Courts applying the principles articulated in Lear to patent disputes have enforced no-challenge contract provisions only when the interests in doing so outweigh the public interest in discovering invalid patents.   Thus, in Flex-Foot, the United States Court of Appeals for the Federal Circuit recently enforced an estoppel provision in a settlement agreement only after determining that the public policy in favor of settlements outweighed the public interest in patents.   The court stated that “the important policy of enforcing settlement agreements and res judicata must themselves be weighed against the federal patent laws' prescription of full and free competition in the use of ideas that are in reality a part of the public domain.”  238 F.3d at 1368.   The court concluded that when an accused patent infringer contractually agrees to voluntarily dismiss litigation challenging the rights of a patent holder after having “had an opportunity to conduct discovery on validity issues,” the accused infringer is contractually estopped from raising any challenge in a subsequent proceeding.  Id. at 1370.

Other courts, including this one, have weighed these interests to reach differing results, but each has recognized the applicability of the balancing test first articulated in Lear. See, e.g., Warner-Jenkinson Co. v. Allied Chem. Corp., 567 F.2d 184, 187-88 (2d Cir.1977) (licensee could litigate the validity of patent even though licensing agreement was entered into as part of a settlement of earlier litigation);  Schlegel Mfg. Co. v. U.S.M. Corp., 525 F.2d 775, 781 (6th Cir.1975) (enforcing consent decree, which recited that plaintiff's patent was valid);  Kraly v. Nat'l Distillers & Chem. Corp., 502 F.2d 1366, 1369 (7th Cir.1974) (concluding that a licensee was not estopped from challenging the validity of a patent even where a consent decree incorporated an understanding that the patent would not be challenged);  Massillon-Cleveland-Akron Sign Co. v. Golden State Adver.   Co., 444 F.2d 425, 427 (9th Cir.1971) (holding that covenant in settlement agreement whereby defendants agreed not to contest validity of patent was unenforceable because in direct conflict with strong federal policy).

The Lear balancing test has also been frequently applied to trademark licensing contracts.   As the district court here correctly noted, courts in this context have generally precluded licensees from challenging the validity of a mark they have obtained the right to use.   However, courts have done so only after considering the public interest in trademarks.   For example, in Beer Nuts, Inc. v. King Nut Co., the Sixth Circuit explicitly used the Lear balancing test in upholding a written agreement not to challenge the validity of a trademark.  477 F.2d 326, 329 (1973).   The court distinguished the public policy of trademarks-guarding the public from being deceived into purchasing an unwanted product-from that of patents and held, “When the balancing test is employed in the instant situation, we conclude that the public interest in [trademarks] ․ is not so great that it should take precedence over the rule of the law of contracts that a person should be held to his undertakings.”  Id.;  see also MWS Wire Indus., Inc. v. California Fine Wire Co., 797 F.2d 799, 803 (9th Cir.1986) (relying on Beer Nuts and holding that “[t]o permit [defendant] to reopen the question of the validity of the trademark at this juncture would severely undercut the policy favoring the amicable resolution of trademark disputes without resort to the courts”).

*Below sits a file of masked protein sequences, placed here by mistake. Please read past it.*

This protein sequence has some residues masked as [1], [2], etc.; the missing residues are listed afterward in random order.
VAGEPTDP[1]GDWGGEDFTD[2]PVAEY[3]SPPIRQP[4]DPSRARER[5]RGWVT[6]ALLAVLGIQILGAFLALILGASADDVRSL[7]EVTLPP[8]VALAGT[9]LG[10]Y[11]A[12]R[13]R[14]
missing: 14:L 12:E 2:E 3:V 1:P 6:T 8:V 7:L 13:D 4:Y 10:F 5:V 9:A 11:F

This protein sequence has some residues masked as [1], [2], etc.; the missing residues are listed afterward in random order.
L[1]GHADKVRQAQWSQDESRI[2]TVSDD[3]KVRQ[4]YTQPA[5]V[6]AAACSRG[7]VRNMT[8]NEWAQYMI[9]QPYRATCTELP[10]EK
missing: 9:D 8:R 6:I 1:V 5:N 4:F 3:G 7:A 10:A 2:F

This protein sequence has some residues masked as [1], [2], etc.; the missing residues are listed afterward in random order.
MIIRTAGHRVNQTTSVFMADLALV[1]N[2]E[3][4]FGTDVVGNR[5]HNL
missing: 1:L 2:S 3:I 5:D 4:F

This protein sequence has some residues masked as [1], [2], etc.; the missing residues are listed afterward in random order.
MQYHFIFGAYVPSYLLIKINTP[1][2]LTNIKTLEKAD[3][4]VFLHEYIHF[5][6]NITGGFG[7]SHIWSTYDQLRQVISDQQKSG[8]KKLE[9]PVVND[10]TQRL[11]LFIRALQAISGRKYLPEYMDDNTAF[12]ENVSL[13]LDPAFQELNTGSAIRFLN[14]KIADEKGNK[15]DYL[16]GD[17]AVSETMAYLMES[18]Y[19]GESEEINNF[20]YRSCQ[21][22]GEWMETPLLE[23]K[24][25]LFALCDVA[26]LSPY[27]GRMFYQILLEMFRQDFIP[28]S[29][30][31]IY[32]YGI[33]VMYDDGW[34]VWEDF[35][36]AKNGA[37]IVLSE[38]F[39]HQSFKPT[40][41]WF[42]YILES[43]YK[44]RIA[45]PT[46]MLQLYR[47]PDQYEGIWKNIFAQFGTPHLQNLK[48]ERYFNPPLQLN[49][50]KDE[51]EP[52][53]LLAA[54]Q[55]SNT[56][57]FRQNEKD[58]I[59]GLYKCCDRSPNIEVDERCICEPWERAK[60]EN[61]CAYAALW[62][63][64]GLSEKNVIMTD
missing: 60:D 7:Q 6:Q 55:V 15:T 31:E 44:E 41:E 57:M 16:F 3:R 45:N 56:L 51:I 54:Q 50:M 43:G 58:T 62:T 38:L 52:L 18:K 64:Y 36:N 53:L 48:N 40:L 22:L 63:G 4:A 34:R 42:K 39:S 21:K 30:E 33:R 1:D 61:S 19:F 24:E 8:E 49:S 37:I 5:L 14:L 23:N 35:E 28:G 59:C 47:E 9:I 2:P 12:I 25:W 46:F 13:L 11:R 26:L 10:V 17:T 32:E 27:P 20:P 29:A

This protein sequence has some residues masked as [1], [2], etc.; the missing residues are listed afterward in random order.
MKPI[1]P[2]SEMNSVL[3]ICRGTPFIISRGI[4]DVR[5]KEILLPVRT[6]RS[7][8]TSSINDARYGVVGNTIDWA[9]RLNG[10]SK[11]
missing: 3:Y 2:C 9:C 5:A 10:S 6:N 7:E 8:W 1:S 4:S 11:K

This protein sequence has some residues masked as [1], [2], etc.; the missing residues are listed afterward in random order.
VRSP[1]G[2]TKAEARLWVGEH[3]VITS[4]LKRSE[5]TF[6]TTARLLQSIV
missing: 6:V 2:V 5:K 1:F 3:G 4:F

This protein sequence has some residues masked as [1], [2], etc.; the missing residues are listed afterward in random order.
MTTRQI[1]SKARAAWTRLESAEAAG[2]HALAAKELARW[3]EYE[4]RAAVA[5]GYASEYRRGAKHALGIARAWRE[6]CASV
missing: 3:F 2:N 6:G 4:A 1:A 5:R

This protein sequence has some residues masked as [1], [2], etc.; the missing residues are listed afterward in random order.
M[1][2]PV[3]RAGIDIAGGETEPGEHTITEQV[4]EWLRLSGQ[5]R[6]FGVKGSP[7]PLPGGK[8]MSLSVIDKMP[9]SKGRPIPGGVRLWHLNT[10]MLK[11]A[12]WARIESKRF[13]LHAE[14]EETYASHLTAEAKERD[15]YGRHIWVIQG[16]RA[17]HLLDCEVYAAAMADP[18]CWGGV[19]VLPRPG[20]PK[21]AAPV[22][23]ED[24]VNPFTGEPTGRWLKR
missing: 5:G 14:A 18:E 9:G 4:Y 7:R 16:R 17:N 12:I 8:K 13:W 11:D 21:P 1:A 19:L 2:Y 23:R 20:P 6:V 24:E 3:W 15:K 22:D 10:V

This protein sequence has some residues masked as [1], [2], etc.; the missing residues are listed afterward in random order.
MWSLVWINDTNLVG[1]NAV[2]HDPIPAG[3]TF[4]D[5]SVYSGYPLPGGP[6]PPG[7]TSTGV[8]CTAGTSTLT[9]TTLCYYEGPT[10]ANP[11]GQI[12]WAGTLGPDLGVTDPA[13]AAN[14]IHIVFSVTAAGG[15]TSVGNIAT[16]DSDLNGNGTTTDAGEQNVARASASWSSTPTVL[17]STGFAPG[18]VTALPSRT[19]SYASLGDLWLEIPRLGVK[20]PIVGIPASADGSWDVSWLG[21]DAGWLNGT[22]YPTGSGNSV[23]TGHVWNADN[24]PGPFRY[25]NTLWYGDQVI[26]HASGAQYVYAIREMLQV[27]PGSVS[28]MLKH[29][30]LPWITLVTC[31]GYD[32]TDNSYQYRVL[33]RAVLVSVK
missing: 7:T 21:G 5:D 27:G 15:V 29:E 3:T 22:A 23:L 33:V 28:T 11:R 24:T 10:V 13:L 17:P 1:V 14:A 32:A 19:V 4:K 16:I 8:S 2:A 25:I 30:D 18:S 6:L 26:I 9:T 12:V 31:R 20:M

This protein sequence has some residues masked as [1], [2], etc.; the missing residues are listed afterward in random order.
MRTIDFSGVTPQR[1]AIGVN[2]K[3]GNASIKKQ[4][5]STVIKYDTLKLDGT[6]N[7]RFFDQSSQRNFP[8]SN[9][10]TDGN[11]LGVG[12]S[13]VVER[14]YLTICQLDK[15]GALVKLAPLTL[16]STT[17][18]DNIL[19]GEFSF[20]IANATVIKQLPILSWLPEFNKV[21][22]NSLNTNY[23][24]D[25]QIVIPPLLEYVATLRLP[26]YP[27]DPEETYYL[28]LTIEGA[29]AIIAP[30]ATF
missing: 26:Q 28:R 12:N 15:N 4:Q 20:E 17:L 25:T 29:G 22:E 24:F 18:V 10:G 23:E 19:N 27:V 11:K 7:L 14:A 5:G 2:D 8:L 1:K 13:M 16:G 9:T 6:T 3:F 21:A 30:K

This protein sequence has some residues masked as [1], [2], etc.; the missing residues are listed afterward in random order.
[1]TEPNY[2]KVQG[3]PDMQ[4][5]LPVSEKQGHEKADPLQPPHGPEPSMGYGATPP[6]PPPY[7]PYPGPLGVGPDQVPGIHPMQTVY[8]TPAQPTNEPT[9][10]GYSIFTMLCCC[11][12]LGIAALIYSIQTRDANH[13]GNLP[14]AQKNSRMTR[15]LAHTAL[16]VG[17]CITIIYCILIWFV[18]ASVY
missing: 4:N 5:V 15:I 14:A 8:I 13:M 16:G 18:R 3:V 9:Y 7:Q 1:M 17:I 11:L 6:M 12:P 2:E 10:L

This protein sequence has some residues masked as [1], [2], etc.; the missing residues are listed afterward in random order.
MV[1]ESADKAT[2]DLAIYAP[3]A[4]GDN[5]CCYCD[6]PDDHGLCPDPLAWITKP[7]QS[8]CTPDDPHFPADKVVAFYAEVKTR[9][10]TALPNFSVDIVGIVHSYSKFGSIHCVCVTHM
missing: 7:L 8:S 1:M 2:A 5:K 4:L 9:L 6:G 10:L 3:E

Even when courts have not expressly applied the Lear test, they have recognized that agreements related to intellectual property necessarily involve the public interest and have enforced such agreements only to the extent that enforcement does not result in a public injury.   Thus, the First Circuit in T & T Manufacturing Co. v. A.T. Cross Co. asked “whether there is any significant harm to the public” before holding that a settlement agreement related to trademarks was enforceable.  587 F.2d 533, 538 (1st Cir.1978).   The court noted generally that:  “It should never be overlooked that trade-mark ․ cases are affected with a public interest.   A dealer's good will is protected, not merely for his profit, but in order that the purchasing public may not be enticed into buying A's product when it wants B's product.”  Id. (quoting Gen. Baking Co. v. Gorman, 3 F.2d 891 (1st Cir.1925)).   The Ninth Circuit has applied the same rule.   See VISA Int'l Serv. Assn. v. Bankcard Holders of America, 784 F.2d 1472, 1473 (9th Cir.1986) (“In general, a party entering into a settlement agreement with respect to a trademark will be held to his contract unless enforcement of the contract would result in injury to the public through confusion.”).6